The Farmer-Labor United Front
WHILE the American Communists were caged in the underground, the American scene did not remain the same.
The boom of 1919 gave way to the depression of 1920-22. Prices tumbled, wages sank, bankruptcies multiplied. More than a third of those employed in construction and coal mining and over a fifth of those in manufacturing and transportation were thrown out of work. The farmers in the corn, wheat, and cotton belts suffered most. Farm prices in 1921 plunged to one-third of what they had been in 1920. Hard times gripped the country under the Republican administration of Warren Gamaliel Harding, elected in 1920 as the guarantor of "normalcy."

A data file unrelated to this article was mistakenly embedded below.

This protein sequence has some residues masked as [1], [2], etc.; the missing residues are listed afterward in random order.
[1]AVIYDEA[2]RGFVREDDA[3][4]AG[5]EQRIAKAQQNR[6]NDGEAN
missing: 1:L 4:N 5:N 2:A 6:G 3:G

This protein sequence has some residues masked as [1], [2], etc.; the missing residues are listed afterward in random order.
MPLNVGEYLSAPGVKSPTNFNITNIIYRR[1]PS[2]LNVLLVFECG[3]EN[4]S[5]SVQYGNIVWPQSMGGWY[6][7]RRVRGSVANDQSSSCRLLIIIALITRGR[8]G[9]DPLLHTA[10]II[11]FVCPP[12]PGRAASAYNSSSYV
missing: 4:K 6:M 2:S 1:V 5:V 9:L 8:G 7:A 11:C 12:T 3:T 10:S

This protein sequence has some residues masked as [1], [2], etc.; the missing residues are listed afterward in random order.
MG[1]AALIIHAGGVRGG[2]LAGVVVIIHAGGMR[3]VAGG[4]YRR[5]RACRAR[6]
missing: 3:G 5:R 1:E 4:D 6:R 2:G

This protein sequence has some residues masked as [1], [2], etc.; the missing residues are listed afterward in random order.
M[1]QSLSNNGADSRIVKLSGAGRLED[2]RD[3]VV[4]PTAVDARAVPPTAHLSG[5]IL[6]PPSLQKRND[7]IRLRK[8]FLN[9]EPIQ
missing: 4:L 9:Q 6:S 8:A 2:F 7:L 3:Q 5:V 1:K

Moreover, the Communist movement was not the only expression of postwar radicalism in the United States. The Farmer-Labor movement, which arose at the same time, was also partially inspired from abroad, in this case by the postwar Reconstruction Program of the British Labour party, which had favored a "new social order." A machinists' strike in Bridgeport developed into a "labor party" in five Connecticut towns in the summer of 1918. President John Fitzpatrick and Secretary Edward N. Nockels of the Chicago Federation of Labor adopted the cause of a labor party in November of that year. An American Labor Party of Greater New York was organized by local unions in January 1919. Similar movements were set in motion in Pennsylvania, North Dakota, Minnesota, Ohio, and other